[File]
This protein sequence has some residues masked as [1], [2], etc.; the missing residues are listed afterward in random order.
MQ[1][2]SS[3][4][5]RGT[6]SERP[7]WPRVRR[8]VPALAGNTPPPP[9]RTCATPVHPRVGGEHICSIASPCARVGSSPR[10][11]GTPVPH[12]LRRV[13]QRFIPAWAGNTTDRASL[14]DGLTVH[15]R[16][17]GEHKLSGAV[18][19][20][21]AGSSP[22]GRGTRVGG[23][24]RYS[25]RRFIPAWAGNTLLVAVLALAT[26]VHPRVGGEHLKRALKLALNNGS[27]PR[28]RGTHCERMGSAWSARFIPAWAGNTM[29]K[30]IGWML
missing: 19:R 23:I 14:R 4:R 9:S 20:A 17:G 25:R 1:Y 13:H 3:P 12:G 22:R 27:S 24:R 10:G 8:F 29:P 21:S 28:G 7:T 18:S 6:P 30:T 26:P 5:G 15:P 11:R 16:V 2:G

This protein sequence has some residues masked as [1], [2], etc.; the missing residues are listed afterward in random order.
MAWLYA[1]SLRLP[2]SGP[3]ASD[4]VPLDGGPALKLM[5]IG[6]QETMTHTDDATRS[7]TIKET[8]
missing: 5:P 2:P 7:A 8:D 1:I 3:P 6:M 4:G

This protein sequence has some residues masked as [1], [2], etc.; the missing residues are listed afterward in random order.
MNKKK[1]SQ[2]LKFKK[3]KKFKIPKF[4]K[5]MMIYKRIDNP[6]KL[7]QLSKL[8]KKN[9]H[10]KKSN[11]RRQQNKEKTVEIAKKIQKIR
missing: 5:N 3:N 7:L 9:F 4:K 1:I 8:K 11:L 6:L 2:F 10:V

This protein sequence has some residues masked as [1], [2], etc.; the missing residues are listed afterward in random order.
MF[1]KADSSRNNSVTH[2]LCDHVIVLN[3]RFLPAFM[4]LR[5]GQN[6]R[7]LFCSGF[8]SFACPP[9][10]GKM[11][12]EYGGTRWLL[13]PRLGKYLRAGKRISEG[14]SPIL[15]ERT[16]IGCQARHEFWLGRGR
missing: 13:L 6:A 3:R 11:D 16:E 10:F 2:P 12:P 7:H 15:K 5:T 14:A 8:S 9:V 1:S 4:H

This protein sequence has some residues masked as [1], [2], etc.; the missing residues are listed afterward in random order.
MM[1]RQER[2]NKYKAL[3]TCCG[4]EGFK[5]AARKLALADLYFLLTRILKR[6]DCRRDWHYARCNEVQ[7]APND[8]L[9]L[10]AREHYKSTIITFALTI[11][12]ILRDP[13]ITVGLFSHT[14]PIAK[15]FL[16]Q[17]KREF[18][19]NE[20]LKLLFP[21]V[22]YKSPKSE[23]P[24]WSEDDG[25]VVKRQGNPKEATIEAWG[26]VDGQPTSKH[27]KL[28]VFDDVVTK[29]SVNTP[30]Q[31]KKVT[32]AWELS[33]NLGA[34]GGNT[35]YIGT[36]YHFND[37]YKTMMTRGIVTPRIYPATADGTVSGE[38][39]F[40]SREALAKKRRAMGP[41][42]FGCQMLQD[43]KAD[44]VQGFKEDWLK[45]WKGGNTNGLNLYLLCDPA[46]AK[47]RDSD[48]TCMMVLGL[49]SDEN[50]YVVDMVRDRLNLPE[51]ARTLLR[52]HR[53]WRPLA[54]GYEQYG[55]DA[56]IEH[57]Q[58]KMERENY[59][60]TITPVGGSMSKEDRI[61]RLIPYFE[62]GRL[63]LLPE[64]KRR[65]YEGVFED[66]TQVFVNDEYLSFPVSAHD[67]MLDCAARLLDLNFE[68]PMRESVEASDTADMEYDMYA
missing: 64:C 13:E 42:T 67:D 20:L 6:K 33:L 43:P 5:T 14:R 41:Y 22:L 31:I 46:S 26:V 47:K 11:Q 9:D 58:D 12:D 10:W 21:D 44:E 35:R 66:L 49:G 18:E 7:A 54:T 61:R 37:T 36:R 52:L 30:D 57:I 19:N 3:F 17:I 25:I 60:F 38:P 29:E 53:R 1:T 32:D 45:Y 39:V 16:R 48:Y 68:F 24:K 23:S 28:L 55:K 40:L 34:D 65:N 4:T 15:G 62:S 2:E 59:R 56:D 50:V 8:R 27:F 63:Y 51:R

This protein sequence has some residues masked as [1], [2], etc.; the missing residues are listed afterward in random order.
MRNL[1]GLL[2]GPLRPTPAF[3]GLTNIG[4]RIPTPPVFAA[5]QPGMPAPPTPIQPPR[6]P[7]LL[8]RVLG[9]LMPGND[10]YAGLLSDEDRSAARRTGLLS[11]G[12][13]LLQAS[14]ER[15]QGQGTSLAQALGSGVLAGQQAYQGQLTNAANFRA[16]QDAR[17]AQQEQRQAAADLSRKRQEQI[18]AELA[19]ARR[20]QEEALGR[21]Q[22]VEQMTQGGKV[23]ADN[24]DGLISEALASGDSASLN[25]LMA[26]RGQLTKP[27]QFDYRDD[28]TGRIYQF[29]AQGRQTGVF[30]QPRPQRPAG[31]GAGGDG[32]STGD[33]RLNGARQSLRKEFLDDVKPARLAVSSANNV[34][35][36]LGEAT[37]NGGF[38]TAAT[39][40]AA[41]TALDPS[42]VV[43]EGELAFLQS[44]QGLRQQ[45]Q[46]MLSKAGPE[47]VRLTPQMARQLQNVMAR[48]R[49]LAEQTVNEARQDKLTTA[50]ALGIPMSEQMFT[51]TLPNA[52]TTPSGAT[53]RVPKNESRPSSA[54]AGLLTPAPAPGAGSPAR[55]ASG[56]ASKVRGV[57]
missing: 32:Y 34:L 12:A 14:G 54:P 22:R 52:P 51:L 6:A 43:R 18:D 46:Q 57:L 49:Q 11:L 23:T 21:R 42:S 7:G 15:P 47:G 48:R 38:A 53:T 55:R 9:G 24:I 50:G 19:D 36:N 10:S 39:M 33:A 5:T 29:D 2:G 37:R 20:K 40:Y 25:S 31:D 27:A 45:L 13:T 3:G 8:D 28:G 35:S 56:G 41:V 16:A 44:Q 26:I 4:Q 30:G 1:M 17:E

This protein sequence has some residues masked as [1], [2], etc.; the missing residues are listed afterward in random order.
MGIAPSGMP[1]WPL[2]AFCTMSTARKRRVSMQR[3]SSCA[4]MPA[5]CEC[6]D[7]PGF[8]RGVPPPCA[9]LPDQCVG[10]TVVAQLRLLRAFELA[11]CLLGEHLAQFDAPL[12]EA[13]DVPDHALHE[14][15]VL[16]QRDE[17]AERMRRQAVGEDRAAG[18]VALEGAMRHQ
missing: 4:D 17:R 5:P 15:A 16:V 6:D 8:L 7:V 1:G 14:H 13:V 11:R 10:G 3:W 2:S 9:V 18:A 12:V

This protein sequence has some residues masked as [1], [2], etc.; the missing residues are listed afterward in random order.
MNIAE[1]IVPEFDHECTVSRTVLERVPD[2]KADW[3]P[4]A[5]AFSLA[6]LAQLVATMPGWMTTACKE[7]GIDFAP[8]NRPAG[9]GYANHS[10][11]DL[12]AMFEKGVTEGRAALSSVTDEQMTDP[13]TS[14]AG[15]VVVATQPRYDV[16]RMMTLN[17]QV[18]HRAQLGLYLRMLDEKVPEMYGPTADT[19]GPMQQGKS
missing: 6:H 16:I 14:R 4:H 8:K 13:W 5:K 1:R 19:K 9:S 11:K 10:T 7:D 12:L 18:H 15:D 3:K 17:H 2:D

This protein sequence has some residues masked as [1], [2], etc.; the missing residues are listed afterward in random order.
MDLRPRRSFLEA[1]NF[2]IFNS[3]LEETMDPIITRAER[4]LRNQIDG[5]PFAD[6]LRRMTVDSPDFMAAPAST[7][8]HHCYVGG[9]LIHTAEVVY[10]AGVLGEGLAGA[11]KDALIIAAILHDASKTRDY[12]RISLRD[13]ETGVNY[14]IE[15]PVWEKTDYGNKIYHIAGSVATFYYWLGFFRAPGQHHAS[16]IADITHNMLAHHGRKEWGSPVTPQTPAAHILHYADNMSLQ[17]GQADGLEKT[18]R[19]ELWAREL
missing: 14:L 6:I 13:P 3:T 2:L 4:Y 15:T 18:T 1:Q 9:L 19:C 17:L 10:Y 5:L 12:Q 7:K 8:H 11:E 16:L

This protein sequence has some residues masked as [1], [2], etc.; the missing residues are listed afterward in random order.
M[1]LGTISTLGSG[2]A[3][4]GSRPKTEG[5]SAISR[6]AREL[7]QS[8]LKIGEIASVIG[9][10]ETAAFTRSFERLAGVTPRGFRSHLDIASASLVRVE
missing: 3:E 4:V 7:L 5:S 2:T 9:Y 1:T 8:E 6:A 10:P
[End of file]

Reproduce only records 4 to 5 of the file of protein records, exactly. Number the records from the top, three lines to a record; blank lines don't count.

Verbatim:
This protein sequence has some residues masked as [1], [2], etc.; the missing residues are listed afterward in random order.
MF[1]KADSSRNNSVTH[2]LCDHVIVLN[3]RFLPAFM[4]LR[5]GQN[6]R[7]LFCSGF[8]SFACPP[9][10]GKM[11][12]EYGGTRWLL[13]PRLGKYLRAGKRISEG[14]SPIL[15]ERT[16]IGCQARHEFWLGRGR
missing: 13:L 6:A 3:R 11:D 16:E 10:F 2:P 12:P 7:H 15:K 5:T 14:A 8:S 9:V 1:S 4:H

This protein sequence has some residues masked as [1], [2], etc.; the missing residues are listed afterward in random order.
MM[1]RQER[2]NKYKAL[3]TCCG[4]EGFK[5]AARKLALADLYFLLTRILKR[6]DCRRDWHYARCNEVQ[7]APND[8]L[9]L[10]AREHYKSTIITFALTI[11][12]ILRDP[13]ITVGLFSHT[14]PIAK[15]FL[16]Q[17]KREF[18][19]NE[20]LKLLFP[21]V[22]YKSPKSE[23]P[24]WSEDDG[25]VVKRQGNPKEATIEAWG[26]VDGQPTSKH[27]KL[28]VFDDVVTK[29]SVNTP[30]Q[31]KKVT[32]AWELS[33]NLGA[34]GGNT[35]YIGT[36]YHFND[37]YKTMMTRGIVTPRIYPATADGTVSGE[38][39]F[40]SREALAKKRRAMGP[41][42]FGCQMLQD[43]KAD[44]VQGFKEDWLK[45]WKGGNTNGLNLYLLCDPA[46]AK[47]RDSD[48]TCMMVLGL[49]SDEN[50]YVVDMVRDRLNLPE[51]ARTLLR[52]HR[53]WRPLA[54]GYEQYG[55]DA[56]IEH[57]Q[58]KMERENY[59][60]TITPVGGSMSKEDRI[61]RLIPYFE[62]GRL[63]LLPE[64]KRR[65]YEGVFED[66]TQVFVNDEYLSFPVSAHD[67]MLDCAARLLDLNFE[68]PMRESVEASDTADMEYDMYA
missing: 64:C 13:E 42:T 67:D 20:L 6:K 33:L 43:P 5:T 14:R 41:Y 22:L 31:I 46:S 26:V 47:K 11:Q 9:D 58:D 12:D 10:W 21:D 44:E 35:R 66:L 49:G 18:E 7:A 54:T 61:R 37:T 36:R 52:L 30:D 57:I 19:N 3:F 17:I 25:I 60:F 38:P 29:E 53:R 1:T 32:D 45:Y 39:V 16:R 48:Y 68:F 24:K 23:S 28:L 55:K 40:L 34:D 65:N 4:T 15:G 62:S 2:E 59:R 56:D 50:V 8:R 27:F 63:Y 51:R